Filion, K. and Powell, D.A. 2011. Designing a national restaurant inspection disclosure system for New Zealand. Journal of Food Protection 74(11): 1869-1874
.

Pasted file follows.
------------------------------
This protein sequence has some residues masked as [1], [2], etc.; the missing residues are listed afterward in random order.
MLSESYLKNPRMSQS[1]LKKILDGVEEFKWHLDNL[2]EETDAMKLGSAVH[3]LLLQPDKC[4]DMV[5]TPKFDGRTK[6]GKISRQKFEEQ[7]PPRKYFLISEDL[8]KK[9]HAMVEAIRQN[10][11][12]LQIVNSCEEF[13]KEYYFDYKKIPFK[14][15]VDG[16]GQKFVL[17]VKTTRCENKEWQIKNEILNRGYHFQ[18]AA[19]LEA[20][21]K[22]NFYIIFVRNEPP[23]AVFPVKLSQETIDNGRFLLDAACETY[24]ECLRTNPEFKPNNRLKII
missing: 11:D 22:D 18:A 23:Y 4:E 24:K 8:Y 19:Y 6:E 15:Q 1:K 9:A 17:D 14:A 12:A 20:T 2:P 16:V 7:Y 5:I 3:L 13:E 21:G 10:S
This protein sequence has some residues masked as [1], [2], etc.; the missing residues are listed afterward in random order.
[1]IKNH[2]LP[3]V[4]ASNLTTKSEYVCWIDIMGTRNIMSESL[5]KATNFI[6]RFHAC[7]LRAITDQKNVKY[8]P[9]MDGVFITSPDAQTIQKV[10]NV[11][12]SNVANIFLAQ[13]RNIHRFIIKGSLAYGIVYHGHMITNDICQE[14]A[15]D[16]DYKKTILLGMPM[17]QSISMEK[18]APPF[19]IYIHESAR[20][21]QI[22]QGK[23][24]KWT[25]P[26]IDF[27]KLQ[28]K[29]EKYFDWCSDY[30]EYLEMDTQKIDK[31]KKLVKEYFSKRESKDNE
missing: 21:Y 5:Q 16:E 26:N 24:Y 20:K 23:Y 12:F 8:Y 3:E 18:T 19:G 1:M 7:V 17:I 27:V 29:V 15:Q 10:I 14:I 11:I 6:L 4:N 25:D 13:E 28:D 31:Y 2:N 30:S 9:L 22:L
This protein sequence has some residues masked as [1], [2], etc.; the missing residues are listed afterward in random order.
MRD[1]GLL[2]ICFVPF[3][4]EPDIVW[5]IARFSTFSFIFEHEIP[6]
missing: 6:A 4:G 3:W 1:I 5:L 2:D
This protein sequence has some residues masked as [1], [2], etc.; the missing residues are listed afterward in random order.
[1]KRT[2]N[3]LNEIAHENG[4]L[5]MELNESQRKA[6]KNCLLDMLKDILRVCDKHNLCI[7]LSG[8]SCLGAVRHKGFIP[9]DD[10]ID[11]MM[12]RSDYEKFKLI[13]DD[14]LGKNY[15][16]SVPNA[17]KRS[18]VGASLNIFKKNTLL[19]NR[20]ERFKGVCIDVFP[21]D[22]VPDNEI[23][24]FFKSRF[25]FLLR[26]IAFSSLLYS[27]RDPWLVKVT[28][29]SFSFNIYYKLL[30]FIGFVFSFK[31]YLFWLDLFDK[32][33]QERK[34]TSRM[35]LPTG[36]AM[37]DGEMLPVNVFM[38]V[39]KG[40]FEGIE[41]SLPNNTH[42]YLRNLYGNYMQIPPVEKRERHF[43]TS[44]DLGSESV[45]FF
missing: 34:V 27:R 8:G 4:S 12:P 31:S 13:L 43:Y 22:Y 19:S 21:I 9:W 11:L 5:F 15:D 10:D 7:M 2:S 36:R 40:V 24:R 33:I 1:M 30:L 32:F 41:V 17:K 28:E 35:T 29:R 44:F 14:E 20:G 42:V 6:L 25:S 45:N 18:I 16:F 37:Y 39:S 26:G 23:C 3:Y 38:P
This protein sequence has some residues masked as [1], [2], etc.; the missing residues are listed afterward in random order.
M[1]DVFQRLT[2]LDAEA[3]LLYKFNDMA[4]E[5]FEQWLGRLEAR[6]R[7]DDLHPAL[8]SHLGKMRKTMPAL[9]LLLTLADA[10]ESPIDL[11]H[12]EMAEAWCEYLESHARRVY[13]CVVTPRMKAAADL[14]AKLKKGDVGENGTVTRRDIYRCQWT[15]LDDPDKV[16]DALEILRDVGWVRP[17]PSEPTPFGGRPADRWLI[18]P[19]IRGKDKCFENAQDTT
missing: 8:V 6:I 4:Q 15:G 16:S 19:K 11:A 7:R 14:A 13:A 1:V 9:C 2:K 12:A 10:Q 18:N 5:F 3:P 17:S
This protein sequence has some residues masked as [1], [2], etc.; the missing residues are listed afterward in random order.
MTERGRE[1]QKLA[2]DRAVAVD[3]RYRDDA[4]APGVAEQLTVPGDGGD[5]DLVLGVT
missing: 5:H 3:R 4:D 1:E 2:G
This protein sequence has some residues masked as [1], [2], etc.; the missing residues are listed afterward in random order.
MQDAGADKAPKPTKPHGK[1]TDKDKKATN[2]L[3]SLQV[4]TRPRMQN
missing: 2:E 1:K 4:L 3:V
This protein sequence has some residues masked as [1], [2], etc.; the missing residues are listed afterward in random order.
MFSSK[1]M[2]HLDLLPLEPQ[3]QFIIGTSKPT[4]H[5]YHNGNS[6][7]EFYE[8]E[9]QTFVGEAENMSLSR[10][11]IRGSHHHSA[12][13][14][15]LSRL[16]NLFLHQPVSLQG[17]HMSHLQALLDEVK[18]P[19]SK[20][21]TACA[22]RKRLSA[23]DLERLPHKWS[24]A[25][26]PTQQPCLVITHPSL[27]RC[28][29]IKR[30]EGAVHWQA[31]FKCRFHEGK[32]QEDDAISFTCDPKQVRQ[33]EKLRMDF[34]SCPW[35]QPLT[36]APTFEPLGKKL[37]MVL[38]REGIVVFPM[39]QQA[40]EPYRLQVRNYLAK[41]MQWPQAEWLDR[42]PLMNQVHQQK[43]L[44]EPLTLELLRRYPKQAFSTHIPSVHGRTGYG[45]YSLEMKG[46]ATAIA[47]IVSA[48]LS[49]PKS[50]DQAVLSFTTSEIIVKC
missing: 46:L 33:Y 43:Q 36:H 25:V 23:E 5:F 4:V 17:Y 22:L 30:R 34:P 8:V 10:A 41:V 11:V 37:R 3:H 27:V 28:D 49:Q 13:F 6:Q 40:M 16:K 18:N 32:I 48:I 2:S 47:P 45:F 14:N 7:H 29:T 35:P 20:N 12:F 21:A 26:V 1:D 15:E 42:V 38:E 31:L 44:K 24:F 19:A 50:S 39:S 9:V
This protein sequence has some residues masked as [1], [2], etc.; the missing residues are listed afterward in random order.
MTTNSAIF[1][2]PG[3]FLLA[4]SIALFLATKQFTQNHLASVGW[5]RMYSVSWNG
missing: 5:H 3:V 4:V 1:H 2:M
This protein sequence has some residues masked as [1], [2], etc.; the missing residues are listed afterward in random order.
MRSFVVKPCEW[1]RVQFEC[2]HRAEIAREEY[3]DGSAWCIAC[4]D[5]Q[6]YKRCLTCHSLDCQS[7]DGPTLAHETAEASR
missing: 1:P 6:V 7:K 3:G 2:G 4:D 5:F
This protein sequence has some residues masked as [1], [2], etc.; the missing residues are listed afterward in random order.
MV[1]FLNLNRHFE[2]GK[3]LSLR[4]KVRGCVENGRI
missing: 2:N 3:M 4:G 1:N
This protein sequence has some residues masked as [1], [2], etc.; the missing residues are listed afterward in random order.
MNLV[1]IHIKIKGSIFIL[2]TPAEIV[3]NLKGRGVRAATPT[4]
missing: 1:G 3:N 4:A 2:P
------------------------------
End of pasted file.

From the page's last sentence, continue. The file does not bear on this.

The World Health Organization estimates that up to 30% of individuals in developed countries become ill from contaminated food or water each year, and up to 70% of these illnesses are estimated to be linked to food service facilities. The aim of restaurant inspections is to reduce foodborne outbreaks larry.the_.cable_.guy_.health.inspector-213x300and enhance consumer confidence in food service. Inspection disclosure systems have been developed as tools for consumers and incentives for food service operators. Disclosure systems are common in developed countries but are inconsistently used, possibly because previous research has not determined the best format for disclosing inspection results. This study was conducted to develop a consistent, compelling, and trusted inspection disclosure system for New Zealand. Existing international and national disclosure systems were evaluated. Two cards, a letter grade (A, B, C, or F) and a gauge (speedometer style), were designed to represent a restaurant’s inspection result and were provided to 371 premises in six districts for 3 months. Operators (n = 269) and consumers (n = 991) were interviewed to determine which card design best communicated inspection results. Less than half of the consumers noticed cards before entering the premises; these data indicated that the letter attracted more initial attention (78%) than the gauge (45%). Fifty-eight percent (38) of the operators with the gauge preferred the letter; and 79% (47) of the operators with letter preferred the letter. Eighty-eight percent (133) of the consumers in gauge districts preferred the letter, and 72% (161) of those in letter districts preferring the letter. Based on these data, the letter method was recommended for a national disclosure system for New Zealand.